31 Aug Health challenge launched to help rural and regional women improve their mental health
There has been an explosion of mental health issues after a tough few years of drought, fires, floods, COVID and rising costs, and those in rural and regional areas have been particularly affected by the onslaught of bad news.
According to the Australian Bureau of Statistics’ National Survey of Mental Health and Wellbeing, one in five (4.2 million people) had a 12-month mental disorder and almost two in five people aged 16-24 had a 12-month mental disorder with anxiety the most common concern with females experiencing higher rates of anxiety (24.6%) compared to males (18%).
And thanks to the tyranny of distance, women who live in rural and regional areas are particularly impacted as the services that can help them are not readily accessible.
Fitness expert Kate Ivey is on a mission to help these women by providing a solution that uses exercise to tackle their mental health. Starting from August 15, she is encouraging rural and regional women to join her eight-week online challenge called Workout For Mental Health.
Run through DediKate, an online health and fitness community for busy women, the challenge is focussed on how exercise makes them feel. There’s a range of short and effective workouts to choose from including HIIT, at home weights, boxing, cardio, yoga, pilates, pregnancy and postpartum.
The exercise routines are led by Kate and her team of Australian trainers who help to keep participants motivated and on track.
“It’s not about losing weight, it’s about improving your mood and alleviating your blues by getting your body moving,” says Ivey. “We want to raise awareness and provide a down to earth approach to tackling the issue with practical tips and hints of how to improve women’s mental health.”
Workout For Mental Health is about giving a voice to the struggle of rural and regional Aussie women. Those who sign up will be asked to source sponsors with the money raised given to The Blue Tree Project, a unique charity that paints trees blue to encourage people to speak up when battling mental health concerns and to help break down the stigma around mental health.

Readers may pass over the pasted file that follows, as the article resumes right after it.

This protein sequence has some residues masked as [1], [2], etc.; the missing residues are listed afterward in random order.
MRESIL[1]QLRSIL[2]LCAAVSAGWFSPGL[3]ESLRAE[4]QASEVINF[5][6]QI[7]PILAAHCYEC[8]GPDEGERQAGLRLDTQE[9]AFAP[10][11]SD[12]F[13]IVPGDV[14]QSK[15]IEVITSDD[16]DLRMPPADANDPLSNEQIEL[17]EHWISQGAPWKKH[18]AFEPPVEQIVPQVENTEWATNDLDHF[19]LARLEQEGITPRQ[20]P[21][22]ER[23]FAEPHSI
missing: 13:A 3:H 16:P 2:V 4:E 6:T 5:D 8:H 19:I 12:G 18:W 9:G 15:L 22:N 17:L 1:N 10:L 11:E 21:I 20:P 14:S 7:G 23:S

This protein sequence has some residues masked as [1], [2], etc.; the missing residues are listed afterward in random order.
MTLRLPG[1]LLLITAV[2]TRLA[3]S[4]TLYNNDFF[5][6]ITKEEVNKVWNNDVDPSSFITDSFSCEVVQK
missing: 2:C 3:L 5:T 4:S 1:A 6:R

“With mental health touching the lives of so many Australians, we have made it our mission to shine a light on this problem and to give rural and regional women the tools to help themselves,” she says.
Ivey, who lives on a farm near Mount Cook in the South Island of New Zealand with her husband and three children – aged 12, 10 and seven, speaks from experience, as she has suffered from mental health problems herself. After her third child, she had gained 30kgs, became unfit, felt horrible and didn’t like herself. She developed an unhealthy mindset and was obsessed with the scales.
Despite having a career in the health and fitness industry, her weight yo-yoed, so she decided to throw out the scales and develop a range of short and effective workouts that could be fitted in around family life. She realised so many other women were experiencing the same thing, and those that lived in rural and regional areas like her, didn’t have ready access to facilities that could help them, so she created Kate Ivey Fitness and DediKate.
“Regular exercise is a proven mood enhancer, and we know that women everywhere are under pressure and struggling to juggle the expectations of motherhood,” she says. “Mothers often put themselves last, but it’s a bit like the analogy of putting your oxygen mask on first in case of emergency on a plane. You have to look after yourself first, otherwise everything falls down around you.”
Anyone interested in reinvigorating their mojo and helping to raise funds for The Blue Tree Project, is welcome to join the Workout For Mental Health challenge starting from August 15.